Diversion From
Incarceration

People with mental health and substance use disorders too often ​become involved in the criminal justice system because our society fails to provide appropriate and timely treatment and support services. ​Federal policies can provide incentives for systems to reorient toward a public health approach, and ultimately improve mental health outcomes while reducing societal costs for Americans.

Our country should take a public health approach to mental health and substance use disorders, which recognizes the need to mainstream prevention, diagnostic, and treatment services within our health care system, rather than funnel people to the criminal justice system.
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Solutions for Better Mental Health

Providing Enhanced Services for People At Risk

The first priority for reform should be to prevent interactions with the justice system in the first place. Prevention is key — aim to stop people from getting sick enough that they become at-risk of justice system involvement — but certain programs specifically targeted at criminal justice diversion are also critical. A legacy of systemic bias, including diversion programs that discriminate against people of color, should also be addressed.

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  • The federal government should explicitly authorize health care payment models that target decreased justice system involvement as an outcome and provide planning grants and technical assistance to support innovative pilots that share justice system savings with healthcare when they reduce incarceration.

Changing Approaches to Crisis Intervention

Even with effective services, crises will still occur. In most communities today, law enforcement responds, and often individuals are taken to jail – either because officers weren’t provided with training to identify mental health issues, or because there was simply nowhere else to take them. Some communities have begun to implement alternative approaches, including Crisis Intervention Teams, in which officers are specifically trained to respond to mental health crises and refer people to mental health services.1Amy C. Watson et al., “CIT in Context: The Impact of Mental Health Resource Availability and District Saturation on Call Dispositions,” International Journal of Law and Psychiatry 34, no. 4 (July 9, 2011): 287–94, http://dx.doi.org/10.1016/j.ijlp.2011.07.008.

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  • The federal government should authorize use of Medicaid matching funds for information technology investments that enable more seamless service referrals after a crisis response.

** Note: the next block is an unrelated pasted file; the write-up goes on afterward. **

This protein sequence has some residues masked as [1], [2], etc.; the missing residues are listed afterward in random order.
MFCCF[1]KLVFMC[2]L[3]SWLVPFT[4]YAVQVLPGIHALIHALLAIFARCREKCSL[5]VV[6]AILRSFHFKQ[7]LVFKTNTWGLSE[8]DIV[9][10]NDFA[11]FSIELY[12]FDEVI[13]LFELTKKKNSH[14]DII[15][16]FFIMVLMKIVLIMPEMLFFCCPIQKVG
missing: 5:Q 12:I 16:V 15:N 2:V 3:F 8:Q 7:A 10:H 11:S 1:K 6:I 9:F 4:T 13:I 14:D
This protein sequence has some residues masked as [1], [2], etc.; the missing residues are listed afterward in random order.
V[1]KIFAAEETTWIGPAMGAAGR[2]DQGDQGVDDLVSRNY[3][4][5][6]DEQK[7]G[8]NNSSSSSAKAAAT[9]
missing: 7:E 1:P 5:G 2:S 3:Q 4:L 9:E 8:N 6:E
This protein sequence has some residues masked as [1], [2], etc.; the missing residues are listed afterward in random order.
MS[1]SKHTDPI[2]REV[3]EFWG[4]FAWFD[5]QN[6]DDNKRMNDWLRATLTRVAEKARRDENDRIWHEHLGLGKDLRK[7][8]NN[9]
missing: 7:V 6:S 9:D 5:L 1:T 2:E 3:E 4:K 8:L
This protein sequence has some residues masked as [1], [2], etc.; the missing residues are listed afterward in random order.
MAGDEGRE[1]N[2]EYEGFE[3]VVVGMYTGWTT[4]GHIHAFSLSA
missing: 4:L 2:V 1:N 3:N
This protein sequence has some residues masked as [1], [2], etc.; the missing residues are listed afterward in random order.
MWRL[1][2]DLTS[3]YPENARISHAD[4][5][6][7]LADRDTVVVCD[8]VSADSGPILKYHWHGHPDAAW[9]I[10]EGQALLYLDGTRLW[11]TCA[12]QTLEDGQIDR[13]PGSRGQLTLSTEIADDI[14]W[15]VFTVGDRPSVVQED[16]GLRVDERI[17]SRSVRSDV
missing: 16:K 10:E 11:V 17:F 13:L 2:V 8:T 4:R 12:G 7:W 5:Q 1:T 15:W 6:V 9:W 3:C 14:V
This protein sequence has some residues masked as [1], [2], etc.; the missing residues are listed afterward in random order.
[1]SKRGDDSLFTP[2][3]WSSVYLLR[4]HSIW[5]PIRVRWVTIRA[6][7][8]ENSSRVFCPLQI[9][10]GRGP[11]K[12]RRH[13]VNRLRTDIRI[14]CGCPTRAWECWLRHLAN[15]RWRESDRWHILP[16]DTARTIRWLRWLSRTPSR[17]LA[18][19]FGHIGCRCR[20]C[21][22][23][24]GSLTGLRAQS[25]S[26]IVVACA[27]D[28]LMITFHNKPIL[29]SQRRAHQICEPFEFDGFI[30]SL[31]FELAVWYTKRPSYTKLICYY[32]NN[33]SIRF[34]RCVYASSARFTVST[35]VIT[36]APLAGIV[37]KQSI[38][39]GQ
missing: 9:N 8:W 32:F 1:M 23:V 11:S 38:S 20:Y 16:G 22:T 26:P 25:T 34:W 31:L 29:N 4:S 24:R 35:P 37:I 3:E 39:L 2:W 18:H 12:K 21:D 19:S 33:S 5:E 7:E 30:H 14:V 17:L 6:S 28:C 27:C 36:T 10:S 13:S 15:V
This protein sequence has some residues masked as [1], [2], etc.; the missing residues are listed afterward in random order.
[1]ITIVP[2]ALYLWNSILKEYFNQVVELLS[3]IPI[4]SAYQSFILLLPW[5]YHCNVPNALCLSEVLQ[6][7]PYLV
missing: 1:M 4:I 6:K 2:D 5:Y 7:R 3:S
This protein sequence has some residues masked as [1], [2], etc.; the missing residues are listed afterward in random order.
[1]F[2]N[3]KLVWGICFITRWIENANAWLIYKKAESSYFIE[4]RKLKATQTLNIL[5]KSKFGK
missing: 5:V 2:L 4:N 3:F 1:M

• CMS should provide planning grants and funding for learning collaboratives for states to develop effective approaches to crisis response that include Medicaid covered services; and the Department of Justice should include target metrics of reducing preventable arrests and increasing successful mental health service linkages as performance measures across federal law enforcement funding streams to change incentives.

Supporting Formal Diversion Programs

While effective crisis response will reduce the total number of arrests, some people with mental health conditions will still get unfairly tangled in the justice system. Formal diversion programs should identify these individuals early, cease the justice proceedings, and ensure they get access to the services and supports they need to prevent further interactions. This could simply mean releasing the individual, expunging the interaction from their record, and linking them with the services. On the more structured end, this could involve referral to a specialized problem-solving court. First developed in the 1990s, specialized problem-solving courts offer a therapeutic non-adversarial treatment approach for non-violent, low-level offenses.2Freudenberg and Heller, “A Review of Opportunities to Improve the Health of People Involved in the Criminal Justice System in the United States.” Though proven to be more effective than traditional judicial pathways, the 3,000 problem-solving courts in the U.S. are near or at capacity.3“Economic Perspectives on Incarceration and the Criminal Justice System” (Obama White House, April 2016).

View Action Items

  • CMS should clarify to what extent Medicaid funds can be used for screening, diagnosis, and diversion from justice settings.
  • The federal government should include incentives in federal justice system funding for establishing formal procedures for routine mental health screenings early in the process and diversion to services as appropriate.
  • The federal government could provide capacity development grants to states, as they did in the SUPPORT Act for states to develop provider capacity for MAT.

Tailored Policies for Unique Needs

To be effective, mental health solutions need to address individuals' range of identities based on race, ethnicity, language, gender, or gender identity, sexual orientation, disability, veteran's status, or life circumstances. We recommend meaningful policies to combat a harmful legacy of one-size-fits-all solutions.

Explore our recommended policies for focus populations

Explore our Fact Sheets

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